The statue was of a young, short-haired woman sitting on a chair with her fists resting on her lap. There was a bird perched on her left shoulder and an empty bronze chair to her right.


“According to some of the Filipinos [present during the unveiling], it was that of a 19-year-old Korean girl abused during the war. The empty chair, was just for people who wanted to have their photos taken [with the statue],” she said.

“It was mysterious. We were also wondering what it was all about,” the nun said.

On Dec. 30, a group of workers came back and removed the entire sculpture, leaving only an empty concrete platform.

Earlier that day, the Japanese Embassy issued a statement expressing disappointment over the statue, according to the Daily Manila Shimbun.

“We believe that the establishment of a comfort woman statue in other countries, including this case, is extremely disappointing, not compatible with the Japanese government,” the Manila Shimbun quoted the embassy statement as saying.

Women empowerment

The Manila Shimbun cited the inscription beside the statue, which said it was “a monument of peace and women empowerment.”

A similar statue, which various groups had interpreted as a recollection of the wartime comfort women, was set up in front of the Japanese Embassy in Seoul a few years ago, according to the newspaper.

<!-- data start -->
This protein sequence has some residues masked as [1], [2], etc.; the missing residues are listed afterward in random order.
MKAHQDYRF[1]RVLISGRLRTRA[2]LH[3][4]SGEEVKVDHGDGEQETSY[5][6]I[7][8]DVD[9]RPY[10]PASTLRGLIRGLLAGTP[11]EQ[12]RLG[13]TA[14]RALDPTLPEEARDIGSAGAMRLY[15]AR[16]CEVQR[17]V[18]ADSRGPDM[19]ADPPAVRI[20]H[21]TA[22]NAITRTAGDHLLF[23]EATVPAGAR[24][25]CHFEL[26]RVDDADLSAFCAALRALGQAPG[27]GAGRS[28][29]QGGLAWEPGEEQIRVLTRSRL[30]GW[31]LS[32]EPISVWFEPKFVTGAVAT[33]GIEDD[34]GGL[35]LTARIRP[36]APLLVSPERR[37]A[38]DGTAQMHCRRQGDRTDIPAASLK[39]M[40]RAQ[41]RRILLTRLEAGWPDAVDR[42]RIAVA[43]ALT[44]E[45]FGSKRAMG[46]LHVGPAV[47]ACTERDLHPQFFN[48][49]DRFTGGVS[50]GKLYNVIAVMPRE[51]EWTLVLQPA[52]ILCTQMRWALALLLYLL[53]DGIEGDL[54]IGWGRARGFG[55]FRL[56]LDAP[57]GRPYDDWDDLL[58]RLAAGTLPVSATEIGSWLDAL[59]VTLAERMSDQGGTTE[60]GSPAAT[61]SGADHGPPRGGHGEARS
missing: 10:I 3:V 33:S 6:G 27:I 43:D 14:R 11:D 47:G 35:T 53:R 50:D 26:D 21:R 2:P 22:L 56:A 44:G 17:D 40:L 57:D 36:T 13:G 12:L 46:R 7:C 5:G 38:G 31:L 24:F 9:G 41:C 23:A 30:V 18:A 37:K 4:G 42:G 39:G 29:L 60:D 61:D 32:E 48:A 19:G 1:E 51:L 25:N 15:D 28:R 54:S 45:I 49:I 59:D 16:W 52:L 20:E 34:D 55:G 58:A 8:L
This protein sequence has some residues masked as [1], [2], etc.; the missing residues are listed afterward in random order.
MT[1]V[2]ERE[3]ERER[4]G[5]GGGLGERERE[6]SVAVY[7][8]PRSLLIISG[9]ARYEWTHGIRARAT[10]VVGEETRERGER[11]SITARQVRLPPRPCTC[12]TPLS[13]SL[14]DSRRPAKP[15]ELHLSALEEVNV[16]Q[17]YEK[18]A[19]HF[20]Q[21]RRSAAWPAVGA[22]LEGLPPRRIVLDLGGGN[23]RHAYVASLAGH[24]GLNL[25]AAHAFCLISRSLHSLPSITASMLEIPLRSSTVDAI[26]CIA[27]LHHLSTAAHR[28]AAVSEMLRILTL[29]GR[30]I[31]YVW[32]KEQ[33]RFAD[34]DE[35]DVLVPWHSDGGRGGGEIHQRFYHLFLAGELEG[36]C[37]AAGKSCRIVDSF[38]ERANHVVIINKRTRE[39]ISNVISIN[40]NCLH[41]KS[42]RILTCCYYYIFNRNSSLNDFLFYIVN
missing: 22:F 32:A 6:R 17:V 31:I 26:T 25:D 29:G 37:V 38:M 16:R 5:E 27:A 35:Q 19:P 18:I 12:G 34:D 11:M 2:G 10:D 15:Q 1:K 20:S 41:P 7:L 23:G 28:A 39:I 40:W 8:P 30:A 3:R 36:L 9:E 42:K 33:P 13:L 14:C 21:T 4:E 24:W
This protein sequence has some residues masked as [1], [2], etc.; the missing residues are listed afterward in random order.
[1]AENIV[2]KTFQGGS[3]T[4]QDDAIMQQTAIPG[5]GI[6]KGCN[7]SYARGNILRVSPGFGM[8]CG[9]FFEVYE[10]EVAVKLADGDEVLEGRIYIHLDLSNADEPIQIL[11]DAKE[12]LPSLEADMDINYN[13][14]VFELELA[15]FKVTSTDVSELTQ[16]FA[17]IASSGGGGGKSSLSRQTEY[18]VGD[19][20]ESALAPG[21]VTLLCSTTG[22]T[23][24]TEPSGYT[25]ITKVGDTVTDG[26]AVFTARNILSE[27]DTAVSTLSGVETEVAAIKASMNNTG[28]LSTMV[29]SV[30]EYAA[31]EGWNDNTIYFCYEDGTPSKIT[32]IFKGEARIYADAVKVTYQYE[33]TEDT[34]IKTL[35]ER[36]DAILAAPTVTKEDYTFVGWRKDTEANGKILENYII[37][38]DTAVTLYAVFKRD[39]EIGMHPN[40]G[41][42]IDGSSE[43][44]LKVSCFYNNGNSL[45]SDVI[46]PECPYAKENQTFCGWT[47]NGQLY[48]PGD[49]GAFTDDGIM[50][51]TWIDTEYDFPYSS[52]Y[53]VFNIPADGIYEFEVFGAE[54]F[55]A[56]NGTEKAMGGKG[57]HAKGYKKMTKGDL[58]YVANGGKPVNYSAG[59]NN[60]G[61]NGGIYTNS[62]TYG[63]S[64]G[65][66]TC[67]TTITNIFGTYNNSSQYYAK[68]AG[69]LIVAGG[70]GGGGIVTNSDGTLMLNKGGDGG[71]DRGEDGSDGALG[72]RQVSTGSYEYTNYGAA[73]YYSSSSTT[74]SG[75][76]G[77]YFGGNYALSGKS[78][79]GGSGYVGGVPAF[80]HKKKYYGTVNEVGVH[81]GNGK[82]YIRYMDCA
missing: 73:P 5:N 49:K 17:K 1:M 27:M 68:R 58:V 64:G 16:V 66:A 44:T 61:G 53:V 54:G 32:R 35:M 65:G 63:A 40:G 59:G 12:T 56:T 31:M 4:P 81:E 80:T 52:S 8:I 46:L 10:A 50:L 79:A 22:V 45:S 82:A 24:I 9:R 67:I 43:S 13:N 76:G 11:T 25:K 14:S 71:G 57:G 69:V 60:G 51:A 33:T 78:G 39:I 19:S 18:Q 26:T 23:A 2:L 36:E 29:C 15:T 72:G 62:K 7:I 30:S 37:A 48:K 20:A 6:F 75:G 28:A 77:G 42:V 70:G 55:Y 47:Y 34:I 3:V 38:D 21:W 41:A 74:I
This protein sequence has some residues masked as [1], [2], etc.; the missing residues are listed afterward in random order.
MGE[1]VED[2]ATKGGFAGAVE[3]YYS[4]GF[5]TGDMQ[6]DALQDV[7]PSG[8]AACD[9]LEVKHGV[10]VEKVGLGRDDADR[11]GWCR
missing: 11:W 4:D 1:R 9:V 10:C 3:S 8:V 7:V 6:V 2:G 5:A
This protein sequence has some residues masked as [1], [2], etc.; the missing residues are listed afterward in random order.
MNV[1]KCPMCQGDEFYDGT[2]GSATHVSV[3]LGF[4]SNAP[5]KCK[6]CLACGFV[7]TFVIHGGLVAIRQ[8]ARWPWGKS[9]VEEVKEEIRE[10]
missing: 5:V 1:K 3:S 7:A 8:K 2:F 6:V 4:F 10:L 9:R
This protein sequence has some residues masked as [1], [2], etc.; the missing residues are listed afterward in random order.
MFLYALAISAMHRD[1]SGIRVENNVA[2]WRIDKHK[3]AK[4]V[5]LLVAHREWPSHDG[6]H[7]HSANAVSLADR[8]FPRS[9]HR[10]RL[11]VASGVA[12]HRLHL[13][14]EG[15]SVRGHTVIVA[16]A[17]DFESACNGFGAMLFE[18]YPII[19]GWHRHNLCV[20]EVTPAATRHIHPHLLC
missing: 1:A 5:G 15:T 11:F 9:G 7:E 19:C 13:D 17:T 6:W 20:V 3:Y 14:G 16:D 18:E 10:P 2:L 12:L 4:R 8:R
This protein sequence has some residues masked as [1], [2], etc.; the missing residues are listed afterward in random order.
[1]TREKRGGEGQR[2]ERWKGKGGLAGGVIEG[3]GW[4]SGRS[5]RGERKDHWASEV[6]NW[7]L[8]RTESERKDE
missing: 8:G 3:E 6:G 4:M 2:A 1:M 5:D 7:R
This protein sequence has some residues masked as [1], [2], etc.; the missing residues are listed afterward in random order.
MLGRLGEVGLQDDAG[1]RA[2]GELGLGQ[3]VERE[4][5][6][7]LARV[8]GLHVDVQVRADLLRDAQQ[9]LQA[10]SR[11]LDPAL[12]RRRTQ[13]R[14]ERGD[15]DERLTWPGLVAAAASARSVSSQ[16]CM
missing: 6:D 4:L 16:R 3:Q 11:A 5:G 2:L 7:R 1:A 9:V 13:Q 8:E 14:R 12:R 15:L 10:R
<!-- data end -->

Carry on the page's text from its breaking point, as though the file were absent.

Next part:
“It didn’t look like [a statue of a] comfort woman to me. It was different from that one they built on Roxas [Boulevard] with the blindfolds,” the nun said.

Lila Pilipina, a group of former comfort women and advocates, on Tuesday assailed the Japanese government. “Today, it demands that we totally forget its war crimes and demands as well that we remain silent as it reestablishes itself militarily as a junior partner of US expansionism in the Asia-Pacific region,” the group said. —WITH A REPORT FROM DARRYL JOHN ESGUERRA


By Maricar Cinco, Inquirer

South Korea’s surviving ‘comfort women’ spend final years seeking atonement from Japan


Lee Yong-soo, one of less than 30 known surviving South Korean victims of Japan’s wartime brothels, displays a photograph in Daegu. (Photo: Reuters)


DAEGU, South Korea: When 17-year-old Lee Yong-soo returned home to South Korea in 1945 after being forced to serve in a brothel for Japanese troops, her family, having given her up for dead, thought she was a ghost.

“When I returned, I had a deep wound,” Lee told Reuters, holding a black and white photo of herself in a traditional Korean dress, taken in her first year back home.

She still remembers the blue and purple fabric of that dress, but other memories from those years are more traumatic.

“I thought I was going to die,” Lee said of the abuse and torture she endured in a brothel at an airfield in Taiwan used by Japanese kamikaze pilots in the final years of World War II.